Geopolitical Update: Japan rearms and shifts to the right

By Christian Takushi, Macro Economist & Geopolitical Strategist, 22 Oct 2017 – Switzerland.

The world’s third largest economy elected a new parliament and government today after Prime Minister Shinzo Abe had called for snap elections. His conservative party (LDP) and the religious Komeito Party won a surprisingly solid mandate to implement a more assertive Foreign Policy and adapt the Pacifist constitution to address the growing security threats in East Asia. Abe swept the vote by betting on a very conservative pro-military course and by embracing suburban-rural Japanese. It was not a win without anxiety, he risked losing the more liberal, left-leaning and Pacifist big city dwellers.

Shinzo Abe (center) shouts banzai
Source: Japan Times

Many observers were cautious if not cynical about Abe’s snap elections, because of the recent disaster by Mrs. Theresa May in Britain and the current headwinds facing the G7 governments. Some even celebrated the rise of a new challenger, Mrs. Yuriko Koike, who is very popular in Tokyo. Abe was playing with fire since Japan has also seen the fast growth of the population in the big cities. There is a certain similarity to Trump‘s surprising win in November 2016 though: they both won by losing the big urban centers, but they swept suburban & rural votes. Trump won

Western political leaders and economists looking to Japan ..  

There are obviously some unique cultural characteristics that play in Japanese politics, but I want to assure you that as a person of Japanese descent (my father is Japanese), I am aware of how Japanese culture differs from Western culture. And even from Asian culture for that matter. We should expect that Abe’s impressive victory will get the attention of many political strategists in the West.

Many will try to do as if Abe’s landslide victory were a pure Japanese affair, but time is not on their side. Abe is putting a question mark on one of Europe’s most widespread political rationales. He is a conservative, not a populist. His party’s name is Liberal Democratic Party, but the LDP is clearly to the right of May’s Conservative Party and Merkel’s CDU. Worse even, Abe stands for free trade, but not at the price of political sovereignty. Abe could be copied in Europe, and even improved: Austria’s Sebastian Kurz “ticks most boxes” and he is charismatic. 

In less than two weeks the political world has been shaken – it has had to deal with Sebastian Kurz and Shinzo Abe, two non-populist conservatives. They pose a threat to the notion that there is no alternative to the centrist-liberal Policy Mix in place for over three decades. How could we best depict Abe’s coalition to Western readers? Imagine it rather as the CDU/CSU in Germany not only staying on their conservative course since 2012, but shifting further to the right, protecting traditional values and making Security their overriding priority. Kurz’ ÖVP in Austria is probably the closest existing European Party to Abe’s LDP. Japan politics poses some tough questions for Europe, because the formerly conservative parties of Europe shifted to the liberal center long ago. A process that was only accelerated by BREXIT – All established parties understandably rallied behind the EU project to save it. But clustered around the liberal center, they have to make an effort to differentiate themselves – thus, becoming vulnerable to new parties and movements.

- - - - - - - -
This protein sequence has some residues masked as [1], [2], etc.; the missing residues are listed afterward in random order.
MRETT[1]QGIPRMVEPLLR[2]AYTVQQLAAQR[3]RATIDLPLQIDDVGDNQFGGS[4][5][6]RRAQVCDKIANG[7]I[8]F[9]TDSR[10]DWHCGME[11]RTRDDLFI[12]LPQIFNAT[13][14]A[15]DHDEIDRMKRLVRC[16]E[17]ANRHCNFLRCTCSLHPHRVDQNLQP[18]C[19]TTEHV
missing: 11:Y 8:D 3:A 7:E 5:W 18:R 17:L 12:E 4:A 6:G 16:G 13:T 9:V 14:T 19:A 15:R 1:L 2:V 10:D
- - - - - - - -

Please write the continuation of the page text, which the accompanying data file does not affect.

But Japan politics will also raise questions in Washington – how could Abe’s coalition with so many divisions and factions stand together despite a not very charismatic leader? If the GOP cannot deliver a Tax Reform it might face a rude awakening at the mid-term elections 2018. That may also come if moderate Democrats and Republicans join forces to pass it. Which is in my humble assessment Trump’s preferred option.

EU vs Japan: Comparing GDP per capita.
Source: IMF, Christian Takushi MA UZH, 2017

Japan may be turning out to be the most stable G7 nation – And let us not belittle the stagnant GPD growth. GDP data can be used in a misleading way. If you look long term and take into account its shrinking population, Japan surprises positively. The EU GDP per capita has failed to outpace Japan’s despite the mass influx of immigrants and despite Japan’s massive currency appreciation since 1985. Today’s political shock from Japan and the campaign that preceded it pose uneasy questions to politicians and economists in Europe. Could it be that the 4 decades long Policy Mix was right, but needs some adjustment? Or has it run its course? It is an avoided topic that may be only growing the quiet distrust to Brussels’ stance on mass immigration as the only way to sustain economic growth: Why can’t the EU clearly outperform a G7  economy that has gone through a brutal currency shock and is controlling immigration? Is the growing GDP generating enough spillovers to cover all the costs? I support no ideology; as an analyst I pose questions I deem “overlooked”. But I can admit that I am sympathetic of immigration, because my forefathers and myself have migrated. As such, I feel Brussels’ refusal to put all the facts on the table and to separate illegal from legal migration may be backfiring, and even feeding the very far right movements it fears.

Mrs May’s strategy since she called for snap elections was almost opposite to Abe’s: A tough course in dealing with political allies and foes at home, but a zig-zagging course in Foreign Policy. She played a conservative tune to pro-Brexit voters, a liberal tune on other key issues, and would make stern speeches on Foreign Policy only to bow to the retaliations coming from Brussels. She hardened her stance only after the Catalonia crisis weakened Brussel’s resolve.

Trying to steer to the Liberal-Center camps while making promises to Conservative-Right constituencies did not work for May in Britain, neither did it work for Merkel in Germany in 2017. 

Shinzo Abe has achieved a tremendous victory, rare for an incumbent head of state among the 7 most advanced economies of our world. What did he do that stands out?

  1. Rather than betting on the big cities and their values, Abe bet on suburban and rural Japan. Similar to what Donald Trump did in 2015-2016. A very risky move, since this allowed the more charismatic Mrs. Koike to attract Tokyo and other big city voters in recent months. A few weeks ago she shot up in the polls, and many observers predicted she would unseat or shatter Abe today. In the last days Abe was able to carry the momentum into the big cities.
  2. Abe focused on one issue (one only). Against the advice of domestic and foreign experts turned advisors – who suggested he focuses on the huge government debt and stagnant salaries, Abe followed his instinct and his Security Council: the geopolitical-military threats to Japan’s existence. He sensed that Security was the overriding issue, and that economic prosperity could only be served if security threats were addressed.